Not exactly, we have a pool of people that were interested and they joined hands. I can’t give the exact number but I think they are about ten. What happened was that companies and start-ups got interested and we are having them as partners in the project. One of the closest partners we have had so far in the project is Liquid Telecom. They have been accompanying us in the project since we sold them the idea. They think it is quite in line with their mandate of expanding into the 21st-century skills and building a critical mass in the IT and other sectors that will touch the downstream sector. But also on top of that is that they are interested in the technology options that can improve the communication aspect.
Apart from that we also have a lot of start-ups that are interested in the project because they are also focusing on building their skills but also technology-driven solutions. And this one offers one of the best technology-driven solutions that are tangible.
We are in the process of incorporation, and we are looking at like-minded people that can join us, share ideas, and commit to working together with us and start the real work of development of the hardware and software.
But so far, so good, we have just opened the pool for training. This is just like a tester to us; because we had arranged to have hands-on training in the classroom during World Space Week, but it didn’t happen. As soon as we realised that COVID will not allow us to have that kind of training, we ended up opting to go for the online platform. And surprisingly, when we opened the tab, we couldn’t restrict it to Kenyan alone, so we had to open it up to everyone on the continent and we had a good response.
From the outlook of things, it seems you are primarily based in Kenya at the moment. Do you have plans to establish in other countries in Africa?
Yes, exactly! As the project grows, we don’t want to start big and fall. We rather start small and grow bigger. But what we are looking forward to is establishing partners with those that have gone ahead for us. Once we have strategic partners, meaning those that have the facilities and the kind of infrastructure we need, we will be able to accelerate the vision.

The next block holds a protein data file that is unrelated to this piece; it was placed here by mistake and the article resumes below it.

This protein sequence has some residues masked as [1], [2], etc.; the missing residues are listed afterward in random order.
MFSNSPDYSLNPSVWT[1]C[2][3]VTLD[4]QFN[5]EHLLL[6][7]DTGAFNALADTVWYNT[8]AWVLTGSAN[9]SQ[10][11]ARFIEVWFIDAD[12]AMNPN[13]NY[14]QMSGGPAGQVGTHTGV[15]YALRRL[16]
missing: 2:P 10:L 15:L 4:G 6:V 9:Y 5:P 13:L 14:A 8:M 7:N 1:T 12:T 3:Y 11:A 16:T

We are currently identifying one in South Africa, it is not official yet. But we will approach them because they have the AIT facilities needed for developing and qualifying the hardware. We don’t have so much facility in our continent to do that, but with them, you can establish that kind of partnership. AIT as we know is quite a rare facility and if we find one, well and good!
Looking at your expansion plan, this is going to cost a lot of money and it is going to take a lot of resources, time and energy. Do you have adequate sponsorship or do you think you will be able to get the financial resources to execute all of these stages effectively?
At the moment, we don’t have all the resources in our hand and we are welcoming like-minded partners and those that believe in our vision. But, the road map we have is to, first of all, go through the capacity building component.
The target is to reach the communication industry and invite their participation in the capacity-building model. The next stage is the development of the hardware and making a business case. We have touched a bit of the business case but we have not finalised it. We believe by releasing this business case and showing the cost-benefit model of it, we will be able to get partners. We want to approach entities as partners and not as sponsors. We are not totally focused on the profit-making model of the business yet, even though we recognise its importance. And again, we are not neglecting institutions that might be interested in investing in that, and showing them how the return on the investment will be.
And once we pass this stage, the next one is to develop and qualify the technology or to prove the concept and to start preparing the technology readiness level.
Any other things you’ll like to add?
The website will be up soon and we will be giving out all the details so that like-minded partners that will like to work with us on the journey will be quite welcome (https://omarichet.space/).
Especially for the first two phases, we just want to provide solutions, we are not so much focused on the business side of it, because the business will be attracted to the solutions we provide. But we can’t neglect it either. The full missions will derive that business through customized services. We are looking at providing solutions that will make a difference over the continent and even beyond if possible.